Tax on cryptocurrency earnings has become an important factor at year’s end, which many UK cryptocurrency investors will soon find out as their 31 January deadline approaches.
New regulations created in 2018 means that this month’s tax returns will need a little more care when completed by crypto enthusiasts and exchanges as well, although companies are still awaiting more details.
Published on 19 December, the comprehensive guide detailed the circumstances or instances in which a crypto holder, trader or someone who receives payment in the form of crypto would need to pay taxes. At present, Her Majesty’s Revenue and Customs (HMRC) guidelines refer simply to individuals. Tax guidelines for crypto assets in businesses or utilized by businesses are due to be published at some unspecified point in the future. HMRC also notes that the “tax policy may evolve as the sector develops”.
In an attempt by HMRC to tighten up on profits incurred through cryptocurrency trading, those filing their returns this month will have to give specific details of some of their transactions including type of cryptocurrency asset, date of the transaction and type, number of units, the value of the transaction and the cumulative total of units. HMRC have said that they will also be requiring bank statements and wallet addresses as part of the 2018 return.
The Australian Tax Office (ATO) has suggested this month that it needs public input regarding its current legislation regarding cryptocurrency tax obligations. This is partly due to an increased interest in cryptocurrency in general within Australia over the last twelve months.
A public comment process has been initiated in order to examine taxpayers concerns and examine issues which may impact on consumers ability to calculate capital gains or losses for tax purposes.
The ATO points out that private or company tax returns need to incorporate cryptocurrency transactions and that taxpayers will now need to provide details regarding these, such as Australian dollar equivalents and other details regarding the parties involved in the transaction.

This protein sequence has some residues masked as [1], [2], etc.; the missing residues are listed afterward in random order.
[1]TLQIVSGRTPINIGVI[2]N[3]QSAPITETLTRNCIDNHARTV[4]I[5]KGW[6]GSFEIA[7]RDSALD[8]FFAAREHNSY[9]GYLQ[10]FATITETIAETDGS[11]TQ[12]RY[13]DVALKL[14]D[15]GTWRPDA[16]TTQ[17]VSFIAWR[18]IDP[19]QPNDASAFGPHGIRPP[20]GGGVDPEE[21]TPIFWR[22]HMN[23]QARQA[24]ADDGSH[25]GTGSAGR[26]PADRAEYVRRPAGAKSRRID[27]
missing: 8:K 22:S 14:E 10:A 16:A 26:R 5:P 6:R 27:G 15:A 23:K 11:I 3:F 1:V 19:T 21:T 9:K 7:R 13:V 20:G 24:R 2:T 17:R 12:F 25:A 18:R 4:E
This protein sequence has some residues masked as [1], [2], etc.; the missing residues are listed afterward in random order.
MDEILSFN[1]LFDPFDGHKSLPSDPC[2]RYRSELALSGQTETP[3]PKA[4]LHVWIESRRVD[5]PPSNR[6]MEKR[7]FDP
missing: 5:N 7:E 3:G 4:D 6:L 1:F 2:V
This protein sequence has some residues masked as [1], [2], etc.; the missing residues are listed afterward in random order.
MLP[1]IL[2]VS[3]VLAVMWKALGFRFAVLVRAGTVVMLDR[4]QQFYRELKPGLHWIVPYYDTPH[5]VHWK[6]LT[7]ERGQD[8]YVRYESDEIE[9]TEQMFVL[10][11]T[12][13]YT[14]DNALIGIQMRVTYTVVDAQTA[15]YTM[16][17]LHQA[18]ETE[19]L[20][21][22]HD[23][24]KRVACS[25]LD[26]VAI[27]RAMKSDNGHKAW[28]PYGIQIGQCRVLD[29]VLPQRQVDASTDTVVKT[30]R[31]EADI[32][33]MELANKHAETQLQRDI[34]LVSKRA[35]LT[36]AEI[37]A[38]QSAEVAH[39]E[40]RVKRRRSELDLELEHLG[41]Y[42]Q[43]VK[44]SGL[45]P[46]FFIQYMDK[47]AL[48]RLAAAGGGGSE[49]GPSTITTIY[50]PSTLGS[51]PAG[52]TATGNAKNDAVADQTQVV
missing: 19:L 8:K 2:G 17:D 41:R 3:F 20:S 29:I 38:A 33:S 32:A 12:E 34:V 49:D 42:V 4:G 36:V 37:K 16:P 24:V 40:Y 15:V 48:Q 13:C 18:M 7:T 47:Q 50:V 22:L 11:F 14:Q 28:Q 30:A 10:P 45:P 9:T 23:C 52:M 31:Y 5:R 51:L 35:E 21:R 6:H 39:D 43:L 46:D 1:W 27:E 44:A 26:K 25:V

Like Japan, Australia sought to strengthen its money laundering laws in 2017, which threw focus on the regulation of digital currencies within Australia. This was a clear shift from its 2015 “hands-off” approach to the use of cryptocurrencies.
Regulation of cryptocurrency has been an issue over the past few years. The Australian government now maintains that transacting with Bitcoin is similar to a barter, being neither money nor foreign currency and as such, is not a financial supply for goods and services purposes. The unpopular tax on Bitcoin purchases will now be lifted in July of this year and Australians will no longer have to pay goods and services tax (GST) on cryptocurrency purchases.
From a consumer perspective, the future seems promising for Australians despite further regulation of cryptocurrencies within the country. Senators from both leading political parties in Australia (both Labour and the Coalition) have called for the Reserve Bank of Australia to accept cryptocurrencies as an official form of currency.
Moves towards regulating the Australian tax system by seeking public consensus indicates that the nation is possibly considering how to incorporate digital currency into the mainstream as cryptocurrencies become more widely used.